Ghana’s cedi is the eight best performing currency on the African continent despite starting the year as the best performing currency in the first two months.
It is, however, second in the ECOWAS sub-region, behind the CFA franc, among currencies tracked by joy Business.
It has witnessed both quicker and slow runs so far this year, but December Presidential and Parliamentary elections are expected to pose further downside pressures on the local currency.
This is so because foreign investors will adopt an uncertain posture though Ghana’s elections have been successful since 1992.
The CFA franc, used by eight ECOWAS countries, is the best performing currency on the African continent with an appreciation of 5.69% against the US dollar .
It is followed by the Moroccan dirham (4.03%), Tunisian dinar (2.39%) and Egyptian pound (0.70%) which have all increased in value against the American currency year-to-date.
Additionally, the Tanzanian shilling (-0.42%), the Ugandan shilling (-0.14%) and the Malawian kwacha (-1.49%) have all also fared better than the cedi though have lost value to the dollar.
On the other hand, the cedi has done better than the Kenyan shilling (-6.44%), Nigerian naira (-19.24%) and the South African rand (-19.51%) on the continent.
The announcement by the Bank of Ghana to banks to hold onto dividend payments and other measures appears to have helped the cedi’s performance this year.
The partial lockdown of the economy also caused some reduction in trading activities on the foreign exchange market, thus keeping a certain level of stability.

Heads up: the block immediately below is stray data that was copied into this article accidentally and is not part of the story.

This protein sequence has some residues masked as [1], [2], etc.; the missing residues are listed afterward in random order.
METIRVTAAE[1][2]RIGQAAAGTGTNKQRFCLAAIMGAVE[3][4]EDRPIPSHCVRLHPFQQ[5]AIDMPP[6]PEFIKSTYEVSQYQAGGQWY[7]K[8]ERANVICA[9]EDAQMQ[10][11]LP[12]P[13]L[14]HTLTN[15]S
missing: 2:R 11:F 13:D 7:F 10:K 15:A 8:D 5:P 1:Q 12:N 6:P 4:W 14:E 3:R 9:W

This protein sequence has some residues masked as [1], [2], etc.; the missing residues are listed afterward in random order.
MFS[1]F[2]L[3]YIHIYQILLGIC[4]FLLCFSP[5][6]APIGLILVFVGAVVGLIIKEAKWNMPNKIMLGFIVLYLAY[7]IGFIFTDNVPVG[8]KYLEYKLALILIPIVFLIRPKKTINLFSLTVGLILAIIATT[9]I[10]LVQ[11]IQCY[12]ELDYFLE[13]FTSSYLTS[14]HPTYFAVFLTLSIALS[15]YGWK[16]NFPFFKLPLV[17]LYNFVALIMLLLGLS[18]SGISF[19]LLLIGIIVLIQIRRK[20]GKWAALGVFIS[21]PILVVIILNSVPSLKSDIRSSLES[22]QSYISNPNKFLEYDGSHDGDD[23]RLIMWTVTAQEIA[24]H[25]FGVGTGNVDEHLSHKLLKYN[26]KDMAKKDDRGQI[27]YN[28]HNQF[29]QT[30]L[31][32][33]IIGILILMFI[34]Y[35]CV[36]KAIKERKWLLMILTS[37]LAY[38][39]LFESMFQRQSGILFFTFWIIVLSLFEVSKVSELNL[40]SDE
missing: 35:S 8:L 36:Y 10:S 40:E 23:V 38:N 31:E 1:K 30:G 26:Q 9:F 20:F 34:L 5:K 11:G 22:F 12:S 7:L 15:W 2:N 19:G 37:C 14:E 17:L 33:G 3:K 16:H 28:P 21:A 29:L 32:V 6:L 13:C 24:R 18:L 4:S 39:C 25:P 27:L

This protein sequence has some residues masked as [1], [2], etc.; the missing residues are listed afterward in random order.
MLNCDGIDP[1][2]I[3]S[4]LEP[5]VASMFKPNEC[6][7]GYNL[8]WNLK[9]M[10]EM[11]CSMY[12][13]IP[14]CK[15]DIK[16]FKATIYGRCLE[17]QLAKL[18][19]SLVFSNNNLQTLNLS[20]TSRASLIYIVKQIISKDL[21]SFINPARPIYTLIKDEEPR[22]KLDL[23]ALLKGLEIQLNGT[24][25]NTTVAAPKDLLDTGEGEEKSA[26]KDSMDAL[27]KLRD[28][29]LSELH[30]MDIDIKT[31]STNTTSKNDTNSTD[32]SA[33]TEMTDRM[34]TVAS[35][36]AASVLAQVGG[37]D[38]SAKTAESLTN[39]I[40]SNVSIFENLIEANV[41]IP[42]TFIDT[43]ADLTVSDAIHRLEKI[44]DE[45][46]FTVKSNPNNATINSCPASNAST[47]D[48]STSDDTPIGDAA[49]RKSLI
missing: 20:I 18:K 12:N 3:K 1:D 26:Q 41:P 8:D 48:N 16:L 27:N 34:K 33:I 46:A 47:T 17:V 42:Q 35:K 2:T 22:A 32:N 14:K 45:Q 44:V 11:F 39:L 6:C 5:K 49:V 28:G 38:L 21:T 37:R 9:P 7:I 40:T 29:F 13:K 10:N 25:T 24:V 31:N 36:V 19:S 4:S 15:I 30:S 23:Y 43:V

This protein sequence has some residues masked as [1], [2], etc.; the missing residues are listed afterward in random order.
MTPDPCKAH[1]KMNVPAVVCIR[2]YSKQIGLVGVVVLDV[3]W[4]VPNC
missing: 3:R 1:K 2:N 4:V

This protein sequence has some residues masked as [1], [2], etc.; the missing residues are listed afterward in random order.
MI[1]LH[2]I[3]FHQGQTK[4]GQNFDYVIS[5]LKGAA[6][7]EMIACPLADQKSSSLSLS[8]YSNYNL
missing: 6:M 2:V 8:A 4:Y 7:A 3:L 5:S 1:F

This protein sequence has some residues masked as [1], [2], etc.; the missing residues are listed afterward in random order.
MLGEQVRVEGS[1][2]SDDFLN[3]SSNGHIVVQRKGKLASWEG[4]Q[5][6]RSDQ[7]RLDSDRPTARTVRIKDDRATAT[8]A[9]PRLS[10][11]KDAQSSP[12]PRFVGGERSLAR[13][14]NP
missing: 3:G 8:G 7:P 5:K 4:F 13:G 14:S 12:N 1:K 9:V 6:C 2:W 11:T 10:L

Together with other currencies, the local currency also had profited from low demand pressures, largely because of the covid-19 pandemic due to reduction in imports.
However, recent uptick in corporate demand for forex coupled with disinvestments of some cedi denominated securities by foreign investors is a major concern going forward.
Currency and Economic Analyst at Databank, Courage Martey, tells Joy Business “the cedi has maintained a very stable performance since then [partial lockdown], and we haven’t seen any disruptions to the performance of the cedi on the market.
“Investors generally expected a lot of the numbers [macroeconomic indicators]that came out and so there wasn’t much shock that will be priced into the exchange rate as a result of the midyear budget.’
Furthermore, he said “the cedi has maintained quiet stable performance on the market. On the retail market it has actually gained about 0.1% since the mid-year budget review. On the interbank market it has rather lost 0.1%.
Based on the current trend, the cedi is expected to end 2020 with a year-to-date depreciation of less than 5.0%. This would be however better than the 8.33% loss over the same period last year.